what’s funding north korea’s nuclear program
The top South Korean, Japanese, and US nuclear envoys met in Seoul on Friday to discuss how to cope with North Korea’s growing nuclear arsenal. The North’s recent weapons tests suggest it is not ready to return to talks, apparently showing its intent on acquiring more advanced missiles designed to attack the US and its allies.
Despite a number of UN sanctions and the Covid-19 pandemic-related hardships that have exacerbated its food and economic issues, North Korea still uses a substantial portion of its scarce resources on its nuclear and missile programs.
But what’s funding its weapons program? Experts believe it’s potentially the country’s illicit cyber activities and the wages it receives from North Korean workers sent abroad, including Russia and China, despite an earlier UN order to repatriate all of them by 2019.
Although it isn’t clear how many North Korean workers are still abroad, before the 2019 deadline passed, roughly 100,000 North Koreans were working in logging industries, construction sites and other places worldwide, according to the US State Department.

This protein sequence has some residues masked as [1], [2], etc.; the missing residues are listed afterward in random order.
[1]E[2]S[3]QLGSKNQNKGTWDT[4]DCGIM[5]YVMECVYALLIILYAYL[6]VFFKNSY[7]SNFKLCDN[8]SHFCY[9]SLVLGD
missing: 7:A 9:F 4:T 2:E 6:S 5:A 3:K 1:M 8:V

Those workers used to bring North Korea approximately $200 million to $500 million in revenue every year, civilian experts had informed. Kim Gunn, the South Korean envoy, underscored the importance of cutting the revenue streams that fund the North’s illegal activities.
The US envoy Sung Kim said North Korea is putting the security and prosperity of the entire international community at risk with its nuclear and missile programs and malicious cyber activities. Its hackers had stolen an estimated $1.2 billion in virtual assets in the last five years, South Korea’s spy agency revealed last December.
Friday’s trilateral meeting will potentially draw flak from the North. The country has long insisted that the UN sanctions and US-led military drills in the region point towards Washington’s hostility against Pyongyang.
Although North Korea has said it had to focus on developing nuclear weapons in an effort to address US military threats, US and South Korean officials have stressed their intention of not invading the North.